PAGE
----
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GM, Ford prepare for economic slowdown as gas prices weigh on auto industry

Yahoo Finance Live anchors discuss EV company Tesla raising prices on its models as well as how GM and Ford are preparing for the economic slowdown.

Video Transcript

[MUSIC PLAYING]

- Welcome back. Shares of Tesla under some pressure here this morning, getting swept up in the broader market sell off. But this comes despite Tesla unveiling some new price hikes across the board for its US models.

And guys, really, this is the latest round of price hikes from this company. They have come out very aggressive this year, just to try, I guess, to get out in front of the inflation.

- Yeah, and most notably, I think this is going to come in across the lines that they have. And you're seeing there the Model X, the S. Of course, the X having the largest price hike at $6,000.

But particularly zeroing in on the Model Y Long Range and the Model Y Performance, as well as the Model 3 because that's where the bulk of the production and deliveries take place for this company.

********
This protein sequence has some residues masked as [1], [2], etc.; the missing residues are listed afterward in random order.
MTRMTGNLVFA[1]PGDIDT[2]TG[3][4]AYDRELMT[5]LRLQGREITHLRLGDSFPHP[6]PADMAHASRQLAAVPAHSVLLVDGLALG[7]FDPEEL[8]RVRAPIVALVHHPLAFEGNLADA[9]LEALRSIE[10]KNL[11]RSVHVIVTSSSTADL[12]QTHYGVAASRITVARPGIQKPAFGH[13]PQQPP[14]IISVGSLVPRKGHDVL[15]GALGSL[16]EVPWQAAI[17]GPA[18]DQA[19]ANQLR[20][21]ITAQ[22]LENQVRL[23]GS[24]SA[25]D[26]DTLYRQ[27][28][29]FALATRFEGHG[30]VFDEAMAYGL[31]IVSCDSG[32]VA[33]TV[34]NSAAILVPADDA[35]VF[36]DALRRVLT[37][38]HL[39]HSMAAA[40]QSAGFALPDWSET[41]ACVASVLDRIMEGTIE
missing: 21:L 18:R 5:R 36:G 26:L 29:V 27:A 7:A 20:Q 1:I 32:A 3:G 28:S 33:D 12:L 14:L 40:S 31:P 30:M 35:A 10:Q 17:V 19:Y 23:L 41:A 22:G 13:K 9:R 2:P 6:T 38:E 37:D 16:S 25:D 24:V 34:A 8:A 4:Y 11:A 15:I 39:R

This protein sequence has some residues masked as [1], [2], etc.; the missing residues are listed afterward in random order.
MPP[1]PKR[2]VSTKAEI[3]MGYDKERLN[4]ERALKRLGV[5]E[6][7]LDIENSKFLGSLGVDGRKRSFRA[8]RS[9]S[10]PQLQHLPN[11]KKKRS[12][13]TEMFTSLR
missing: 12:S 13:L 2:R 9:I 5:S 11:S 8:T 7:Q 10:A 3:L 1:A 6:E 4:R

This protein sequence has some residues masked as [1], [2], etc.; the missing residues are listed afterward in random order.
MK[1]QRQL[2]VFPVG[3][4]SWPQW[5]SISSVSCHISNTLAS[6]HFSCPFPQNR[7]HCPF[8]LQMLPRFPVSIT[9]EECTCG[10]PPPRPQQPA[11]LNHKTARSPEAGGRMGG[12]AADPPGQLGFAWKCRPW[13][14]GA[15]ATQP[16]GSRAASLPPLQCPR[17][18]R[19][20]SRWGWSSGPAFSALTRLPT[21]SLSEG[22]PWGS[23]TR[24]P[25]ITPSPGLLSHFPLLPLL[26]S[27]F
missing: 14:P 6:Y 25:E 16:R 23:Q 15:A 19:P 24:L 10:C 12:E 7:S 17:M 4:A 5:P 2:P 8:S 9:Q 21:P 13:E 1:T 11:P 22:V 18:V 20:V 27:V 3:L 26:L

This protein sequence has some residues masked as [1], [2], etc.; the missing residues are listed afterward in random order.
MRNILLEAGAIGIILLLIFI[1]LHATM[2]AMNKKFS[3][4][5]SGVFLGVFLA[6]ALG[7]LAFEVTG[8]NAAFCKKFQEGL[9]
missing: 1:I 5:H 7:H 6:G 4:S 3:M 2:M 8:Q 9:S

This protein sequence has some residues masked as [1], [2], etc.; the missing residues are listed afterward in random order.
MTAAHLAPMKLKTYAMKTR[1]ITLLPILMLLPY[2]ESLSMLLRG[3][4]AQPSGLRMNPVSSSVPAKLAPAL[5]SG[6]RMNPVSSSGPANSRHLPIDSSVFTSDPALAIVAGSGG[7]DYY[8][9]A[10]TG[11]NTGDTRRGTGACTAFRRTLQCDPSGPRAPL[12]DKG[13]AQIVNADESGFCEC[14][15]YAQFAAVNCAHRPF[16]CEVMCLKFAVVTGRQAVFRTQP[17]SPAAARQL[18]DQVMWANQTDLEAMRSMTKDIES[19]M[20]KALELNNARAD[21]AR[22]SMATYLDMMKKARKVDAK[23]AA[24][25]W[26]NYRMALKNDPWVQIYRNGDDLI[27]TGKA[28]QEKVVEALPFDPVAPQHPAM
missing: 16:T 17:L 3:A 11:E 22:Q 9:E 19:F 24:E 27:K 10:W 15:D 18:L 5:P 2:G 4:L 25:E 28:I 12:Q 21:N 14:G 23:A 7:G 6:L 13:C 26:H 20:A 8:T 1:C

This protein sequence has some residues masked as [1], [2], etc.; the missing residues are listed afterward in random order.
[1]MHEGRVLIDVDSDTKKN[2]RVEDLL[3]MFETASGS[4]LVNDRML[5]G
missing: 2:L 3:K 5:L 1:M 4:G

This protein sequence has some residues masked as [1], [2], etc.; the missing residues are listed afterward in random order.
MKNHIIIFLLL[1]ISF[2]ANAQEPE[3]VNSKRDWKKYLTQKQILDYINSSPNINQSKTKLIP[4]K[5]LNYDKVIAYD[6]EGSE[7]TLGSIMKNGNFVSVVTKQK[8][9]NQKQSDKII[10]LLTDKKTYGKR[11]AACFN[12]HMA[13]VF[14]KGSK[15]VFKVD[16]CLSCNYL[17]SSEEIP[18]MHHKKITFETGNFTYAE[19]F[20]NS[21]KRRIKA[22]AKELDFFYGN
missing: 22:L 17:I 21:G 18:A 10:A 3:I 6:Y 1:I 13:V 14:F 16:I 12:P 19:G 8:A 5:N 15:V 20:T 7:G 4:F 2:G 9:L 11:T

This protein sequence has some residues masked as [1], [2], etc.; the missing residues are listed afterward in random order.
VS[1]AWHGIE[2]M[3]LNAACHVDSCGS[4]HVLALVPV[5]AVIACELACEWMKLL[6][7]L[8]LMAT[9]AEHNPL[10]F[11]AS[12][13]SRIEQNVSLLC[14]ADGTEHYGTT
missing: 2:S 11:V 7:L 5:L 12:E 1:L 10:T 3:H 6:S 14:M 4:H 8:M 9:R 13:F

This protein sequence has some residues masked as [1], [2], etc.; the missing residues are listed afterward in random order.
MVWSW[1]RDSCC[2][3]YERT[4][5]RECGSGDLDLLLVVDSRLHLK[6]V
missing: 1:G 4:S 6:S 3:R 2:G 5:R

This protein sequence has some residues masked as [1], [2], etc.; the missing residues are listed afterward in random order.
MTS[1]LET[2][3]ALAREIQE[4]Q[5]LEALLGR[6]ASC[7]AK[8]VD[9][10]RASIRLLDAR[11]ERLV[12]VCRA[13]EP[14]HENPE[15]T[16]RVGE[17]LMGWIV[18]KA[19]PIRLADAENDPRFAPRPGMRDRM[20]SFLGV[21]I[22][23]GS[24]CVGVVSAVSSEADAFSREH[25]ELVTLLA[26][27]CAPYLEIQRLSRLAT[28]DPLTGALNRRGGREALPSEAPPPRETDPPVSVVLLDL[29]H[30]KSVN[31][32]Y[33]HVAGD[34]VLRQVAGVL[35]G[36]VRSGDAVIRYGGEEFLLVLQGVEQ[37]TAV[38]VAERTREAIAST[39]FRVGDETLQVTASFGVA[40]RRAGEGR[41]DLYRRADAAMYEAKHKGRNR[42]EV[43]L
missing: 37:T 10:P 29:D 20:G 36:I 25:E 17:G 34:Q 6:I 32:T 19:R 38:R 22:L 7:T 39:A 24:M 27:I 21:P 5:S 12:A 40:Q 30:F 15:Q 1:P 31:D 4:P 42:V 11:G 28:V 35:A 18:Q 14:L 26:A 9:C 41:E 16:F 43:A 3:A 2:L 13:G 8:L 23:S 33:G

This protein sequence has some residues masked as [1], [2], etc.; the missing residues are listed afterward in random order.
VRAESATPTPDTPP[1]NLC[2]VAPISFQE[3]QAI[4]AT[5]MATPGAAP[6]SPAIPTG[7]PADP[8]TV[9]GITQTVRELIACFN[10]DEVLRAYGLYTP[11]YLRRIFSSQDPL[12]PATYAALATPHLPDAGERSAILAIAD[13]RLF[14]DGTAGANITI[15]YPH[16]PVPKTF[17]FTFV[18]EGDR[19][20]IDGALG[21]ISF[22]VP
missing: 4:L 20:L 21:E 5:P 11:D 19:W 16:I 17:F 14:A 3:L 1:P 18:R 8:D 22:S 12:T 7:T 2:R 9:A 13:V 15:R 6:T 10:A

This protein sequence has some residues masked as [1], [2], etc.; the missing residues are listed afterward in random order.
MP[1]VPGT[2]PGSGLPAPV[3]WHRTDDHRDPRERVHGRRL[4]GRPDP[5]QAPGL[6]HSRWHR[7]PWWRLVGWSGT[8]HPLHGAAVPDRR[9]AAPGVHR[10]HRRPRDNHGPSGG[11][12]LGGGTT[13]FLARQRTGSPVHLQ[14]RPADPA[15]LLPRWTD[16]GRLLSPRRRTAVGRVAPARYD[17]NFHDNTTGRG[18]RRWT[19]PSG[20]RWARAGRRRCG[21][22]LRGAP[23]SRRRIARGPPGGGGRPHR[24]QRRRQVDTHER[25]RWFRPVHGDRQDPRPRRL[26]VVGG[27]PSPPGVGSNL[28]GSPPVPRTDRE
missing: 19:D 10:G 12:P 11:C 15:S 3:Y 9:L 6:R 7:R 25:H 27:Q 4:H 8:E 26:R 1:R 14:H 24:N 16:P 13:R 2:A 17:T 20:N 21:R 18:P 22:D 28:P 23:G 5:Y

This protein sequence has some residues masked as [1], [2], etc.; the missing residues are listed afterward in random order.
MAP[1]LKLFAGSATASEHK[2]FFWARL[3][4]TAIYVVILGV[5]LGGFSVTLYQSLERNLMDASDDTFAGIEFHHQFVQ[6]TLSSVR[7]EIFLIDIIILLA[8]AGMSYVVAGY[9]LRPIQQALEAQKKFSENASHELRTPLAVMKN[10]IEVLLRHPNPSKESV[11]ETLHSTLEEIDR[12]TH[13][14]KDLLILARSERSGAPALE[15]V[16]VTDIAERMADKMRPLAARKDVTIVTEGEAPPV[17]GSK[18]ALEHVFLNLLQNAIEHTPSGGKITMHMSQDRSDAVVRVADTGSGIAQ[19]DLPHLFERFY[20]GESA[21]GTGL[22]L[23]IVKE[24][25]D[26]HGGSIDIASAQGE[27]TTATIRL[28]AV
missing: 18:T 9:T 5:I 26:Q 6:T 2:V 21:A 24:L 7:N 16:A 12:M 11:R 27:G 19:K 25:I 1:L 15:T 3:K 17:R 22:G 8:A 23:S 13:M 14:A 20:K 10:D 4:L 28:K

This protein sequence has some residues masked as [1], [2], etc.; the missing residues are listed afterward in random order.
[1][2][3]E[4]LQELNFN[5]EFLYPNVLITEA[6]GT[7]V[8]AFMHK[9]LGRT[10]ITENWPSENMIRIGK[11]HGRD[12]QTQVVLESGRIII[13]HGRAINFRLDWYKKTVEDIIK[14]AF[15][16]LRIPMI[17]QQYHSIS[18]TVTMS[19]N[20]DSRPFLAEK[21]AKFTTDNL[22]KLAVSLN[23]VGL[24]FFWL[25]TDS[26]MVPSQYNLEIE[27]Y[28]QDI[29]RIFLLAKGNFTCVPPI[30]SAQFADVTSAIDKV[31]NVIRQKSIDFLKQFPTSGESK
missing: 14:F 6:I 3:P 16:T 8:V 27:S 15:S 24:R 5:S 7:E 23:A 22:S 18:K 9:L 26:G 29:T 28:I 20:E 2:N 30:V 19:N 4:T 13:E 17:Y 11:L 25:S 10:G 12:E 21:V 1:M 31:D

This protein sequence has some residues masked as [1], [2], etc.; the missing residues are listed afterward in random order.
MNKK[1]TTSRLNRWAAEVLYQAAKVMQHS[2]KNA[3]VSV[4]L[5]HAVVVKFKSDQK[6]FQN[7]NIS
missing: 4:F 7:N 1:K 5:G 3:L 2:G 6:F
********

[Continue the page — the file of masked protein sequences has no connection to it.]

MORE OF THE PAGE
In the first quarter, they had 310,000 deliveries, 295,000 of those deliveries being across the 3 and the Y. And everybody is looking for more range, especially in the early adopters right now of the EV landscape.

And that's really pushing some of the consumers that buy into it to actually opt up into one of those higher categories too so that they can ensure, all right, if I'm in an area where I might have to go for quite some time before I see a supercharger station, that I've got enough range to get me there.

And I think that's where this company sees a ton of its margins. And once again, it does come back to materials and how their supply chain is being navigated in this point in time too.

- Yeah, and our Pras Subramanian, who covers autos, making an interesting point for us, which is that some of the early chatter, sort of consumer chatter, on the newest Model Y is not very positive, that people are not very happy with the attention to craftsmanship that is being exhibited in their new Model Ys.

Something else I wanted to point out is that, as we look at this high gasoline price cycle, sometimes you get this conventional wisdom that it's going to push people into buying electric vehicles. That makes sense, right? People want more gas efficiency.